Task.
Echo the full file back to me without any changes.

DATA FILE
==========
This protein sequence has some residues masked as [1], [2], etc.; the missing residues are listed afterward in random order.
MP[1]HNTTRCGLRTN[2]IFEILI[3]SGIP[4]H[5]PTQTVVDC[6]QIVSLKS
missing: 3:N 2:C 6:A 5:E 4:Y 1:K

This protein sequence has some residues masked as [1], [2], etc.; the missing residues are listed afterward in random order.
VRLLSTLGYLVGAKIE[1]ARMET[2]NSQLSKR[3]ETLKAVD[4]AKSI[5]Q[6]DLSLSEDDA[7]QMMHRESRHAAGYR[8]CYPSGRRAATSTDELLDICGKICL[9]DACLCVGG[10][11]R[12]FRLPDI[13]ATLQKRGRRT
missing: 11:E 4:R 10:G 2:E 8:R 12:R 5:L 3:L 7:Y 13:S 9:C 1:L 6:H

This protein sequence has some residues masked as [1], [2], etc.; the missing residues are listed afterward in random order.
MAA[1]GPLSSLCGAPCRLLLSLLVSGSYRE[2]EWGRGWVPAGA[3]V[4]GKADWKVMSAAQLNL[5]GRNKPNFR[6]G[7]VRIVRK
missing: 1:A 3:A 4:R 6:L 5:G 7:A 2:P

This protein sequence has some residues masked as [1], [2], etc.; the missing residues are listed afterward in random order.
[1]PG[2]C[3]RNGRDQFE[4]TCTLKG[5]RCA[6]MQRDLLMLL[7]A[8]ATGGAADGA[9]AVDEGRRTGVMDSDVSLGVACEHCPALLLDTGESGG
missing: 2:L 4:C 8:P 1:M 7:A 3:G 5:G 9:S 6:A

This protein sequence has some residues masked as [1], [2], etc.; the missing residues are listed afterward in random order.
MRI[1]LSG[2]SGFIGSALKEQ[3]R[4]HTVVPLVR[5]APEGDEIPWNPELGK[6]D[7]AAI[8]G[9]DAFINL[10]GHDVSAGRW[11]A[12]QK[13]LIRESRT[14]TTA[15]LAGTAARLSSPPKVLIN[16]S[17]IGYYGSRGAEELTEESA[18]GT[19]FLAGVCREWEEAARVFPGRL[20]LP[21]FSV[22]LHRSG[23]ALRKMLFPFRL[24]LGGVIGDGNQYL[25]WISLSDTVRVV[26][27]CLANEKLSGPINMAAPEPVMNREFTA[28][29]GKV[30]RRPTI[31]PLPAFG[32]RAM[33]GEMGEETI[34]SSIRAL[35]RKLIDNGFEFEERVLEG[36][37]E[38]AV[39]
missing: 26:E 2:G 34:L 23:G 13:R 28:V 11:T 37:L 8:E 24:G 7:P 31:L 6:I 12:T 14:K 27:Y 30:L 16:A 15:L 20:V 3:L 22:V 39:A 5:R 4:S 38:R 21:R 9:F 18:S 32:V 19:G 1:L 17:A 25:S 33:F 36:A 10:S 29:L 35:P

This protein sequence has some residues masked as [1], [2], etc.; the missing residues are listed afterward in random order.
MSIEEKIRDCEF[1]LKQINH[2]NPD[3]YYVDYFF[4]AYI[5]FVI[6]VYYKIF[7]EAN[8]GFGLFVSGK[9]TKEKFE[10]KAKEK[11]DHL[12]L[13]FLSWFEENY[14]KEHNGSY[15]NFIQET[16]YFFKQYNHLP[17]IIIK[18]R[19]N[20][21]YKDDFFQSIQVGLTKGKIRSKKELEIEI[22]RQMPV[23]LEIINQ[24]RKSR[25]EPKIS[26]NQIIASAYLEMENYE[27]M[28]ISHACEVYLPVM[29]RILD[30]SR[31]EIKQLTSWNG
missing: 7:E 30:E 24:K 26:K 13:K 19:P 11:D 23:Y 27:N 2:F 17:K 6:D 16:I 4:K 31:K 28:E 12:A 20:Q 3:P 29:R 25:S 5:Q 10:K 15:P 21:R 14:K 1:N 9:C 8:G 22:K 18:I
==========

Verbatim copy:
This protein sequence has some residues masked as [1], [2], etc.; the missing residues are listed afterward in random order.
MP[1]HNTTRCGLRTN[2]IFEILI[3]SGIP[4]H[5]PTQTVVDC[6]QIVSLKS
missing: 3:N 2:C 6:A 5:E 4:Y 1:K

This protein sequence has some residues masked as [1], [2], etc.; the missing residues are listed afterward in random order.
VRLLSTLGYLVGAKIE[1]ARMET[2]NSQLSKR[3]ETLKAVD[4]AKSI[5]Q[6]DLSLSEDDA[7]QMMHRESRHAAGYR[8]CYPSGRRAATSTDELLDICGKICL[9]DACLCVGG[10][11]R[12]FRLPDI[13]ATLQKRGRRT
missing: 11:E 4:R 10:G 2:E 8:R 12:R 5:L 3:L 7:Y 13:S 9:C 1:L 6:H

This protein sequence has some residues masked as [1], [2], etc.; the missing residues are listed afterward in random order.
MAA[1]GPLSSLCGAPCRLLLSLLVSGSYRE[2]EWGRGWVPAGA[3]V[4]GKADWKVMSAAQLNL[5]GRNKPNFR[6]G[7]VRIVRK
missing: 1:A 3:A 4:R 6:L 5:G 7:A 2:P

This protein sequence has some residues masked as [1], [2], etc.; the missing residues are listed afterward in random order.
[1]PG[2]C[3]RNGRDQFE[4]TCTLKG[5]RCA[6]MQRDLLMLL[7]A[8]ATGGAADGA[9]AVDEGRRTGVMDSDVSLGVACEHCPALLLDTGESGG
missing: 2:L 4:C 8:P 1:M 7:A 3:G 5:G 9:S 6:A

This protein sequence has some residues masked as [1], [2], etc.; the missing residues are listed afterward in random order.
MRI[1]LSG[2]SGFIGSALKEQ[3]R[4]HTVVPLVR[5]APEGDEIPWNPELGK[6]D[7]AAI[8]G[9]DAFINL[10]GHDVSAGRW[11]A[12]QK[13]LIRESRT[14]TTA[15]LAGTAARLSSPPKVLIN[16]S[17]IGYYGSRGAEELTEESA[18]GT[19]FLAGVCREWEEAARVFPGRL[20]LP[21]FSV[22]LHRSG[23]ALRKMLFPFRL[24]LGGVIGDGNQYL[25]WISLSDTVRVV[26][27]CLANEKLSGPINMAAPEPVMNREFTA[28][29]GKV[30]RRPTI[31]PLPAFG[32]RAM[33]GEMGEETI[34]SSIRAL[35]RKLIDNGFEFEERVLEG[36][37]E[38]AV[39]
missing: 26:E 2:G 34:L 23:G 13:R 28:V 11:T 37:L 8:E 24:G 7:P 31:L 6:I 12:T 14:K 27:Y 30:L 16:A 15:L 20:V 3:L 22:V 39:A 5:R 4:S 38:R 21:R 9:F 18:S 32:V 19:G 1:L 17:A 25:S 33:F 36:A 10:S 29:L 35:P

This protein sequence has some residues masked as [1], [2], etc.; the missing residues are listed afterward in random order.
MSIEEKIRDCEF[1]LKQINH[2]NPD[3]YYVDYFF[4]AYI[5]FVI[6]VYYKIF[7]EAN[8]GFGLFVSGK[9]TKEKFE[10]KAKEK[11]DHL[12]L[13]FLSWFEENY[14]KEHNGSY[15]NFIQET[16]YFFKQYNHLP[17]IIIK[18]R[19]N[20][21]YKDDFFQSIQVGLTKGKIRSKKELEIEI[22]RQMPV[23]LEIINQ[24]RKSR[25]EPKIS[26]NQIIASAYLEMENYE[27]M[28]ISHACEVYLPVM[29]RILD[30]SR[31]EIKQLTSWNG
missing: 7:E 30:E 24:K 26:K 13:K 19:P 11:D 23:Y 27:N 2:F 17:K 6:D 16:I 4:K 31:K 28:E 12:A 20:Q 3:P 29:R 25:S 5:Q 10:K 15:P 21:R 14:K 1:N 9:C 8:G 22:K 18:I